Award-winning linguist has a way with words, and a way with interpreting success

Award-winning linguist has a way with words, and a way with interpreting success

He was crowned the top Linguist (Putonghua) at Student of the Year, but Clair Chan Pang-wong won't get complacent

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Clair Chan Pang-wong is driven to keep learning.
Clair Chan Pang-wong is driven to keep learning.
Photo: Melanie Leung

Clair Chan Pang-wong protested when he was asked to show off his Putonghua public speaking skills at a Young Post photo shoot. "I told you, I'm a really shy person," says the Form Four student, sporting his Cheung Sha Wan Catholic Secondary School uniform. But he relents, and launches into an improvised speech:

"What is happiness? Being successful? Getting the perfect grades? True, an exam certificate shows much more than what grades were achieved - it also reflects good time management and self-discipline …"

Having recently won the Student of the Year (SOTY) award for Linguist (Putonghua), Clair has been thinking quite a bit about success. With his love for languages, he's considering pursuing a university degree in global business studies, but questions whether that is the only route to success.

"My parents don't have jobs that require them to wear suits and carry briefcases around Central. They're successful, too, only in a different way," says Clair.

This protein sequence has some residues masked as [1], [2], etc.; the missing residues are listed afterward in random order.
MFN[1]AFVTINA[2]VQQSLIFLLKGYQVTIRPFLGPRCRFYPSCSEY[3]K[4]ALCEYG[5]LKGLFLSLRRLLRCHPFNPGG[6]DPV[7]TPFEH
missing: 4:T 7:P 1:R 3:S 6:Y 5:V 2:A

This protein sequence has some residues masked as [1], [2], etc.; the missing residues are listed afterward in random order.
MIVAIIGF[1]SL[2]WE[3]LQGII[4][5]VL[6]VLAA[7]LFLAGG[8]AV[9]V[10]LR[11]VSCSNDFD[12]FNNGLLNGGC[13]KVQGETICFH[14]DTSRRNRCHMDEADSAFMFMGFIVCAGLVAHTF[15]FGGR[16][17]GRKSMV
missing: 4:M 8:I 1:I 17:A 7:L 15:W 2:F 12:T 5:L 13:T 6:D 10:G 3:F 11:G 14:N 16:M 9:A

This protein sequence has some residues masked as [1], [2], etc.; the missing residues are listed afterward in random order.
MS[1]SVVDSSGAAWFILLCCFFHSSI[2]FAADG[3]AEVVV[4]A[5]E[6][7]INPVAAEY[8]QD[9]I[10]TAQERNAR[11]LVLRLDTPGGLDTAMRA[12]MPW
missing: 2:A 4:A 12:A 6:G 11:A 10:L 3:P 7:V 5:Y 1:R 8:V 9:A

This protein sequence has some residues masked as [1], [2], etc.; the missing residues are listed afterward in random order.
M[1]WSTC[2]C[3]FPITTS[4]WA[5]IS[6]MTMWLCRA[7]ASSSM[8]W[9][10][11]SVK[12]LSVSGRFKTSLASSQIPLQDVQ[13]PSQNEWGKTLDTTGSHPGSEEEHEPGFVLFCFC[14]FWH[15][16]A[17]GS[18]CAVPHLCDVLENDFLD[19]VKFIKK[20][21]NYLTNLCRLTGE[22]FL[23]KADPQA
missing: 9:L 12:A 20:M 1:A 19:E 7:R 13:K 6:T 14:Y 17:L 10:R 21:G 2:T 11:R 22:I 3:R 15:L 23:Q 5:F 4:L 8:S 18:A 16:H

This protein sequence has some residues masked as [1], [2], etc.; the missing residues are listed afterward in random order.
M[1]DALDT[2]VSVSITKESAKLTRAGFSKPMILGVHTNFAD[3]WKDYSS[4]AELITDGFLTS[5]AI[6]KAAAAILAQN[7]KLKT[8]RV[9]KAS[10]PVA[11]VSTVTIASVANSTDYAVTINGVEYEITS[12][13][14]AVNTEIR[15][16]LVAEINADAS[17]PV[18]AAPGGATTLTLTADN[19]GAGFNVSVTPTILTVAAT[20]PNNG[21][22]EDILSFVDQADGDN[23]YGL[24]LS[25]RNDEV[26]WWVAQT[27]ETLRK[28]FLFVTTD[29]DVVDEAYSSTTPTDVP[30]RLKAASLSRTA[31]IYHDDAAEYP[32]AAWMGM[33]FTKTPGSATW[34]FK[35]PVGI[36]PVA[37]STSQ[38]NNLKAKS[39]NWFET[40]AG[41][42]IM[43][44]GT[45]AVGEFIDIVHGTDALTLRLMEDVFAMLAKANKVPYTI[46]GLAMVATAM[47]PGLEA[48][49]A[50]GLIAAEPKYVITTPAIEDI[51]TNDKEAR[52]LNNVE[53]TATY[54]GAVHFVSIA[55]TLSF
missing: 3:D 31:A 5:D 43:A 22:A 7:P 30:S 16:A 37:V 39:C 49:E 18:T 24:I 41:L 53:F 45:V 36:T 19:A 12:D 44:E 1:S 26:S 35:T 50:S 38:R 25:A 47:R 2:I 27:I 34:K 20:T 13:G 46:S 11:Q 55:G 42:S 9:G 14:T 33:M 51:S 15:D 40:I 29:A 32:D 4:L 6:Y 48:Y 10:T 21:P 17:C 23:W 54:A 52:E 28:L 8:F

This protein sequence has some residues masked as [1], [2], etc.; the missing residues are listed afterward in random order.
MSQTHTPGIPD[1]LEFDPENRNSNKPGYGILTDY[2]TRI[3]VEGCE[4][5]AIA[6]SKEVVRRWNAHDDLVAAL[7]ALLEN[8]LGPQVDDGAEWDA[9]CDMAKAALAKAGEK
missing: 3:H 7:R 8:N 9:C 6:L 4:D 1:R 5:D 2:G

He pauses for a moment before agreeing that his success comes from his achievements in Putonghua competitions. "Because I was really happy in the process," he reflects.

In Form One, Clair was asked by his Putonghua teacher to join a verse-speaking competition organised by Hong Kong Youth Cultural and Arts Competitions. None of the 16 students who entered from his school scored well. But struck by how talented his peers were, the aggressive Clair refused to accept defeat. His logic was: if others could do it, he could do it too.


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So, he practised. He spent hours doing intense drills to perfect the pronunciation and emotion of the poem he was reciting, sometimes staying at school until 8pm. In his spare time, he listened to songs and watched TV dramas in Putonghua.

The following year, he came second in a verse-speaking competition, and after that the awards kept rolling in. Never the slacker, he comes up with new ways to practise. Weeks before the SOTY finals, he would only speak Putonghua to some friends.

Clair says his true passion for Putonghua was the reason he, and not a candidate from a more prestigious school, won the award. "And of course, my smile helped too," he adds, laughing.

"Sometimes I used to think I'd have achieved more if I studied at a top school, because I'm aggressive and get complacent without competition. But I really like my school now. I get more opportunities here."

Learning languages may be a headache for many students, but Clair was inspired by a story he heard in primary school: one man mastered several languages just by waking up half an hour earlier each day to practise. For nine months last year, Clair did just that. He got out of bed at 6.30am every day, and read the subtitles of English newscasts on TV aloud. He only stopped when his school workload became too heavy.

He now combats that pressure caused by studying by jogging every Sunday because it helps him sleep better and keeps him healthy. "Imagine if you got sick during your DSE exams. Everything would be lost," he says.

But Clair still tries to make the best use of every minute. "You never know when you have extra time to learn new stuff," he says.

"If you arrive five minutes early for a meeting, instead of just waiting, you can use that time to learn five new words to add to your vocabulary. Now wouldn't that be great?"

This article appeared in the Young Post print edition as
A master of tongues

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